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Prairie Violet
Viola pedatifida

Common throughout most of Minnesota, Prairie Violet has deep blue or violet flowers that can bloom from early spring into the summer months. It is less aggressive than other violet species which can make it a good fit for smaller gardens.

USDA symbol: VIPE2

General Information

Plant TypeForb
Height4 to 8 inches
Light ExposureSun
Soil MoistureMedium
Bloom ColorPurple
Prairie Violet (Prairie Violet<div><em class="small">Viola pedatifida</em></div>)
Photo credit: Minnesota Wildflowers (Click to enlarge)

Tolerances

Flooding / Inundation ToleranceLow
General Resilience5
Salt ToleranceMedium

Pollinator Value: Medium

Bloom MonthsApril to June
Larval Host ofButterflies
Specific Pollinators HostedNumerous butterfly species
Pollinator BenefitInsect Pollinated, Provides Nectar, Supports Generalists

Project Planning

Project TypeRain Garden, Restoration
Coefficient of Conservatism7
Herbivore SensitivityLow
LifespanPerennial
Rate of SpreadSlow
Soil StabilizationShallow
Vegetative ReproductionClonal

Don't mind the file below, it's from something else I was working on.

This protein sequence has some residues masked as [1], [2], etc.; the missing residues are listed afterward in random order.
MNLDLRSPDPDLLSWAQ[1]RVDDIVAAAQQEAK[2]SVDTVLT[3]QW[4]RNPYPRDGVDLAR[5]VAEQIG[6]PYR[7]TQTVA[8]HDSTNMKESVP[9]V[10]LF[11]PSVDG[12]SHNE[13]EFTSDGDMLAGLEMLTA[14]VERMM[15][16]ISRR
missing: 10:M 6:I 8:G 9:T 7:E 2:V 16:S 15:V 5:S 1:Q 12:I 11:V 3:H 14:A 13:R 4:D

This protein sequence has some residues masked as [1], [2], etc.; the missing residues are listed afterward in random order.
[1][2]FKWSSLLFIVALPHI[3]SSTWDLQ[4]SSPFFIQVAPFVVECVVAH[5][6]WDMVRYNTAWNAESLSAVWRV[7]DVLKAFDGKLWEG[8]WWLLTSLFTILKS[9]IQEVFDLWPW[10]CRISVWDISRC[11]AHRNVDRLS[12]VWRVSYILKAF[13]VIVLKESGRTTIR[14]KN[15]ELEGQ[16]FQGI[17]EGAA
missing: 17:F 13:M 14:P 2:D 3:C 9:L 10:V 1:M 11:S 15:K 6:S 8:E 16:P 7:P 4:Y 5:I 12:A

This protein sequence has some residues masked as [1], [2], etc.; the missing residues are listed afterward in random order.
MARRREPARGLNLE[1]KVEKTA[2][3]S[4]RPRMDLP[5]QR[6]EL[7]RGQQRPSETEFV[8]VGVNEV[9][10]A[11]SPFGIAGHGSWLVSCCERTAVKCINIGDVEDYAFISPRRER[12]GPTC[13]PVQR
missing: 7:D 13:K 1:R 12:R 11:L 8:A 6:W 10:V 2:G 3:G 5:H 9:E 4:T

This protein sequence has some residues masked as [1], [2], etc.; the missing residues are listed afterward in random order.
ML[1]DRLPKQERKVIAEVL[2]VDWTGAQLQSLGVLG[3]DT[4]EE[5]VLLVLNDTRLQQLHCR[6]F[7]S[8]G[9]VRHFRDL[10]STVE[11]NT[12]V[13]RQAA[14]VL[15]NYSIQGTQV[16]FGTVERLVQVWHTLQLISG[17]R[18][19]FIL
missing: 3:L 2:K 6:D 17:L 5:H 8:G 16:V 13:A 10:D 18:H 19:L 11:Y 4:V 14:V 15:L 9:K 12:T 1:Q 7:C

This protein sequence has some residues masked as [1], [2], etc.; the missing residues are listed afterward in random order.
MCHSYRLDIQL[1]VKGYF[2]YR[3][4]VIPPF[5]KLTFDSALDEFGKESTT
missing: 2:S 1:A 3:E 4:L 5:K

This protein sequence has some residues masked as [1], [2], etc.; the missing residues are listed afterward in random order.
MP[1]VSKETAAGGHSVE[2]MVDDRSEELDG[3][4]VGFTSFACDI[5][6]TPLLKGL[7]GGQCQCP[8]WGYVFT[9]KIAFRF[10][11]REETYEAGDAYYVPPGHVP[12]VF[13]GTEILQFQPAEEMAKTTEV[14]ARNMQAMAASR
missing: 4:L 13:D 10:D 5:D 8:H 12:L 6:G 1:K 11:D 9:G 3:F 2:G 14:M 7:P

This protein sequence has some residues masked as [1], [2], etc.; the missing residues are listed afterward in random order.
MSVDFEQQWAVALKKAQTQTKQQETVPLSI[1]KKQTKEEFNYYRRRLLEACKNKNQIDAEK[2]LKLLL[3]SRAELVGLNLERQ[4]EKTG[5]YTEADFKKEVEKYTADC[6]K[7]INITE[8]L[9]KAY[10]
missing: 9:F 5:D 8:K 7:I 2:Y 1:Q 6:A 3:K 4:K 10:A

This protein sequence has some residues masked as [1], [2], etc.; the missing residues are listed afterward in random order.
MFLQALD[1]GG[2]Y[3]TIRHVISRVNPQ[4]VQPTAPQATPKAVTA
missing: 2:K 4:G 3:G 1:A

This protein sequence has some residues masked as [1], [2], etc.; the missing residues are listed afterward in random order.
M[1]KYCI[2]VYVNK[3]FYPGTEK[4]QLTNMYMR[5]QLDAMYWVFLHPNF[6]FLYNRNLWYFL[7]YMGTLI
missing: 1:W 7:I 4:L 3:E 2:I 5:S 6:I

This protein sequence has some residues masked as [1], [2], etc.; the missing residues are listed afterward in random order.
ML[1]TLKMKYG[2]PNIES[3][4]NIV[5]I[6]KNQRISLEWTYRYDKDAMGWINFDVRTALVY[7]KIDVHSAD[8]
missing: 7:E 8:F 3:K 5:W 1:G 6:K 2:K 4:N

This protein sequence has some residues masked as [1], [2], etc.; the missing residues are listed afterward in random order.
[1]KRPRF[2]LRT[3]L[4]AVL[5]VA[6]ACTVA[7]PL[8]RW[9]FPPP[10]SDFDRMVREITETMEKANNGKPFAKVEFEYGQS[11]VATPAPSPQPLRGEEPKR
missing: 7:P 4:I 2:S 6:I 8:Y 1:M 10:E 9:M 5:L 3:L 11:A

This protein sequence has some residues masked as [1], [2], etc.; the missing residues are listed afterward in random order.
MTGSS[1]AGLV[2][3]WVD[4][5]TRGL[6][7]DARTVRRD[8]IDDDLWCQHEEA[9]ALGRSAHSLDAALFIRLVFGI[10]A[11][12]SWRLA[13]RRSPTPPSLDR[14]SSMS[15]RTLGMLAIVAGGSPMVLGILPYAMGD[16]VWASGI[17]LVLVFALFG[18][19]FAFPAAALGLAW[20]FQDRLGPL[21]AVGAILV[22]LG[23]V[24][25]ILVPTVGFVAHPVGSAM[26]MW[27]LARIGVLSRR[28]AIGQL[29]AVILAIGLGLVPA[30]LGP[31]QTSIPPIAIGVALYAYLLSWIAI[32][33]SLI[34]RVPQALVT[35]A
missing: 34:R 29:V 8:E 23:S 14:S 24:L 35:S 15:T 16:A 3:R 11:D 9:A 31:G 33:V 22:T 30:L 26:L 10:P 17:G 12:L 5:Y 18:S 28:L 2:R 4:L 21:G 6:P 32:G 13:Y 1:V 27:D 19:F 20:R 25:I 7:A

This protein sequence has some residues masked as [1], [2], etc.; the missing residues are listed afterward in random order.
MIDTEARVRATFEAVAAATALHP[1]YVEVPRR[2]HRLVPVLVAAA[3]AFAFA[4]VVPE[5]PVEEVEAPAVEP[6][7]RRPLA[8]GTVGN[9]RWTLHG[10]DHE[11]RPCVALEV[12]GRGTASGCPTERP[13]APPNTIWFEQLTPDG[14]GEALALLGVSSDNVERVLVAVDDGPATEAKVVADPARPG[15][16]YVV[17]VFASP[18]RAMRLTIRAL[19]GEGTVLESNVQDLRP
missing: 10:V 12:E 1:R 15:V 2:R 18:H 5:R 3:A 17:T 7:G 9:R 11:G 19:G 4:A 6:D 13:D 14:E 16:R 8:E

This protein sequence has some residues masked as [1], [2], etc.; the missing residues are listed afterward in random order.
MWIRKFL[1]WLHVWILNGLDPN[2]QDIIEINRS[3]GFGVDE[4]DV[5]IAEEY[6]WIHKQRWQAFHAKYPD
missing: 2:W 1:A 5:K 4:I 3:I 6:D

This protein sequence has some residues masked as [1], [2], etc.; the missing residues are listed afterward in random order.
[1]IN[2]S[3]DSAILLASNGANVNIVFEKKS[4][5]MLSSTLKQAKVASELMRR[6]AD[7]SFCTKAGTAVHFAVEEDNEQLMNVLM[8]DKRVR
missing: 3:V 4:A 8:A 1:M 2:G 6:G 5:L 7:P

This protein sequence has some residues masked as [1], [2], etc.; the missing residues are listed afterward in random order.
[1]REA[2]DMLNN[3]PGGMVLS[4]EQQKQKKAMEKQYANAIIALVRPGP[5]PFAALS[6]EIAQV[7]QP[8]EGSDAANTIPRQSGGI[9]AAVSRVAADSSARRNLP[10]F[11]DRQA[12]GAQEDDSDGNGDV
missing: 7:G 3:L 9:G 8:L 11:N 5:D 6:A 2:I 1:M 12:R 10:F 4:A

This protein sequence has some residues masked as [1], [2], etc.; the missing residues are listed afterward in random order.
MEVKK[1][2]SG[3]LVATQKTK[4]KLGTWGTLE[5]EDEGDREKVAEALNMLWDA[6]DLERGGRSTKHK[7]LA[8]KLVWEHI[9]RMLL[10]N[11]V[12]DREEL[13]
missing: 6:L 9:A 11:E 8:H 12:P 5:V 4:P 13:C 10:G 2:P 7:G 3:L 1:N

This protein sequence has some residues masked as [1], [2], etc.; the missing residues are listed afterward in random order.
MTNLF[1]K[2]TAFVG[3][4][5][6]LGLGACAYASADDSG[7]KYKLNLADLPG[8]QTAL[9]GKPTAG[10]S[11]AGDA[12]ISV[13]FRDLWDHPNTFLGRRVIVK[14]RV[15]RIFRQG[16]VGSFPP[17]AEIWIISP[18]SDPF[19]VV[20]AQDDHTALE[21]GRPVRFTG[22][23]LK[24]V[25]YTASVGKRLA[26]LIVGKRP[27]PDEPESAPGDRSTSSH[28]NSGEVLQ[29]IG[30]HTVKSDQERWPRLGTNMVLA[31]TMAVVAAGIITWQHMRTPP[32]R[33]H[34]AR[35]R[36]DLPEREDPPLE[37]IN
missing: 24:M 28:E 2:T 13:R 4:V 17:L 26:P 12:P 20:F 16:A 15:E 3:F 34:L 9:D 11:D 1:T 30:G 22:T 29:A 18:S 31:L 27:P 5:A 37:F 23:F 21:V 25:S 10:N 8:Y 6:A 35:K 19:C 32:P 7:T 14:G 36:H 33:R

Range

CountyAnoka, Becker, Benton, Big Stone, Blue Earth, Brown, Cass, Chippewa, Chisago, Clay, Cottonwood, Crow Wing, Dakota, Dodge, Douglas, Faribault, Fillmore, Freeborn, Goodhue, Grant, Hennepin, Houston, Isanti, Jackson, Kandiyohi, Kittson, Lac qui, Le Sueur, Lyon, Marshall, Martin, McLeod, Meeker, Morrison, Mower, Murray, Nicollet, Nobles, Norman, Olmsted, Otter Tail, Pennington, Pipestone, Polk, Pope, Ramsey, Red Lake, Redwood, Renville, Rice, Rock, Roseau, Sherburne, Stearns, Stevens, Swift, Todd, Traverse, Wabasha, Wadena, Washington, Watonwan, Wilkin, Winona, Wright, Yellow Medicine
EcoregionDriftless Area, Lake Agassiz Plain, North Central Hardwood Forests, Northern Glaciated Plains, Northern Lakes and Forests, Northern Minnesota Wetlands, Western Cornbelt Plains
Approximate Eco ProvinceEastern Broadleaf Forest, Laurentian Mixed Forest, Prairie Parkland, Tallgrass Aspen Parklands